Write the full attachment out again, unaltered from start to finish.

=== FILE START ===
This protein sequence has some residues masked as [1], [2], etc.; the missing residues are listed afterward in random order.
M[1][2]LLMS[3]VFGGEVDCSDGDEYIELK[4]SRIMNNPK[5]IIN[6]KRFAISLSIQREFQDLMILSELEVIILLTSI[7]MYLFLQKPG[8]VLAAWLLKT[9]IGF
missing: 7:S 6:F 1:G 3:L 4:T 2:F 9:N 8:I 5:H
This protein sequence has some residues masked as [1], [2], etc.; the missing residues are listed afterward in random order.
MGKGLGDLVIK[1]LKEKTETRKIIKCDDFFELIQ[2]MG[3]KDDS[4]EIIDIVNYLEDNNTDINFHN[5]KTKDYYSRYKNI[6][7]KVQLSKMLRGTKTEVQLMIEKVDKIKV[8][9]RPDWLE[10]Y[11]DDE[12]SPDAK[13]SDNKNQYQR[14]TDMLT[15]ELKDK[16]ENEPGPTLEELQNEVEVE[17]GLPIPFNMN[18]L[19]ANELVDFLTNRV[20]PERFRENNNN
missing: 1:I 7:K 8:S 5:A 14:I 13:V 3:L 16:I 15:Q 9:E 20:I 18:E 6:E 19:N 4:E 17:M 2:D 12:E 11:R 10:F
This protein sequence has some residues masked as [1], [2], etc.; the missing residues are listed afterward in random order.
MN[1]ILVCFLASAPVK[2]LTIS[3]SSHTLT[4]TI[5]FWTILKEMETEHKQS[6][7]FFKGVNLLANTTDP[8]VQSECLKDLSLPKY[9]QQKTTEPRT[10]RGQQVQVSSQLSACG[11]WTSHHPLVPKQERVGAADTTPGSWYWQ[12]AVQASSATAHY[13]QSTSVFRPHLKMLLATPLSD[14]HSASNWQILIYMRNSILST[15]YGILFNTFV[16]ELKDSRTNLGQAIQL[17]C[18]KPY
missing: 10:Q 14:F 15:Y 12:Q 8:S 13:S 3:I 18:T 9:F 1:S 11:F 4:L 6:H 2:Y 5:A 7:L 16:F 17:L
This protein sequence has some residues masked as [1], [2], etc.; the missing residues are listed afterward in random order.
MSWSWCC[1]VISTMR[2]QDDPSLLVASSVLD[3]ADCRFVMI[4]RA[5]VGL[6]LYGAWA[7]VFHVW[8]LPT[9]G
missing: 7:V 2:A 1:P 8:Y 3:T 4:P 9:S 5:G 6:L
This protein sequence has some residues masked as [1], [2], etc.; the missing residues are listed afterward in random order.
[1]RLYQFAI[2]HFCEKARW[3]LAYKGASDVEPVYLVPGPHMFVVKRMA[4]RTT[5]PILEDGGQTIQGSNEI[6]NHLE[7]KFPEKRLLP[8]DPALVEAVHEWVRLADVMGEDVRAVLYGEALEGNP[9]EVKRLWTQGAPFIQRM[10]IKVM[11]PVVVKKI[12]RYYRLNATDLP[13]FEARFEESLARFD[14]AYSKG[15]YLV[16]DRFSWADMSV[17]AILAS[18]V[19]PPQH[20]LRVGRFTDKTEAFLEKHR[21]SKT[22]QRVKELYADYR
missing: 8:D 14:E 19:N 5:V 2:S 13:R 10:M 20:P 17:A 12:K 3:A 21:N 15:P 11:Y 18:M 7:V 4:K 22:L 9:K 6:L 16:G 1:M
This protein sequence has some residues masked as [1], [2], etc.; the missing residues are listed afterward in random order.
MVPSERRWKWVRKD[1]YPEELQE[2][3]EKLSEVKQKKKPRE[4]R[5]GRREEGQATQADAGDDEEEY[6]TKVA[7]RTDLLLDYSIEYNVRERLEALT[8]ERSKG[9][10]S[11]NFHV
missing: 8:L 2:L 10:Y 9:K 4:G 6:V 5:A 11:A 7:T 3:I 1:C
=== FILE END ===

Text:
This protein sequence has some residues masked as [1], [2], etc.; the missing residues are listed afterward in random order.
M[1][2]LLMS[3]VFGGEVDCSDGDEYIELK[4]SRIMNNPK[5]IIN[6]KRFAISLSIQREFQDLMILSELEVIILLTSI[7]MYLFLQKPG[8]VLAAWLLKT[9]IGF
missing: 7:S 6:F 1:G 3:L 4:T 2:F 9:N 8:I 5:H
This protein sequence has some residues masked as [1], [2], etc.; the missing residues are listed afterward in random order.
MGKGLGDLVIK[1]LKEKTETRKIIKCDDFFELIQ[2]MG[3]KDDS[4]EIIDIVNYLEDNNTDINFHN[5]KTKDYYSRYKNI[6][7]KVQLSKMLRGTKTEVQLMIEKVDKIKV[8][9]RPDWLE[10]Y[11]DDE[12]SPDAK[13]SDNKNQYQR[14]TDMLT[15]ELKDK[16]ENEPGPTLEELQNEVEVE[17]GLPIPFNMN[18]L[19]ANELVDFLTNRV[20]PERFRENNNN
missing: 1:I 7:K 8:S 5:A 14:I 13:V 3:L 16:I 15:Q 9:E 20:I 18:E 6:E 19:N 4:E 17:M 2:D 12:E 11:R 10:F
This protein sequence has some residues masked as [1], [2], etc.; the missing residues are listed afterward in random order.
MN[1]ILVCFLASAPVK[2]LTIS[3]SSHTLT[4]TI[5]FWTILKEMETEHKQS[6][7]FFKGVNLLANTTDP[8]VQSECLKDLSLPKY[9]QQKTTEPRT[10]RGQQVQVSSQLSACG[11]WTSHHPLVPKQERVGAADTTPGSWYWQ[12]AVQASSATAHY[13]QSTSVFRPHLKMLLATPLSD[14]HSASNWQILIYMRNSILST[15]YGILFNTFV[16]ELKDSRTNLGQAIQL[17]C[18]KPY
missing: 10:Q 14:F 15:Y 12:Q 8:S 13:S 3:I 18:T 9:F 1:S 11:F 4:L 6:H 2:Y 5:A 7:L 16:F 17:L
This protein sequence has some residues masked as [1], [2], etc.; the missing residues are listed afterward in random order.
MSWSWCC[1]VISTMR[2]QDDPSLLVASSVLD[3]ADCRFVMI[4]RA[5]VGL[6]LYGAWA[7]VFHVW[8]LPT[9]G
missing: 7:V 2:A 1:P 8:Y 3:T 4:P 9:S 5:G 6:L
This protein sequence has some residues masked as [1], [2], etc.; the missing residues are listed afterward in random order.
[1]RLYQFAI[2]HFCEKARW[3]LAYKGASDVEPVYLVPGPHMFVVKRMA[4]RTT[5]PILEDGGQTIQGSNEI[6]NHLE[7]KFPEKRLLP[8]DPALVEAVHEWVRLADVMGEDVRAVLYGEALEGNP[9]EVKRLWTQGAPFIQRM[10]IKVM[11]PVVVKKI[12]RYYRLNATDLP[13]FEARFEESLARFD[14]AYSKG[15]YLV[16]DRFSWADMSV[17]AILAS[18]V[19]PPQH[20]LRVGRFTDKTEAFLEKHR[21]SKT[22]QRVKELYADYR
missing: 8:D 14:E 19:N 5:V 2:S 13:R 10:M 20:P 17:A 12:K 3:A 21:N 15:P 11:Y 18:M 7:V 4:K 22:L 9:K 6:L 16:G 1:M
This protein sequence has some residues masked as [1], [2], etc.; the missing residues are listed afterward in random order.
MVPSERRWKWVRKD[1]YPEELQE[2][3]EKLSEVKQKKKPRE[4]R[5]GRREEGQATQADAGDDEEEY[6]TKVA[7]RTDLLLDYSIEYNVRERLEALT[8]ERSKG[9][10]S[11]NFHV
missing: 8:L 2:L 10:Y 9:K 4:G 6:V 5:A 11:A 7:T 3:I 1:C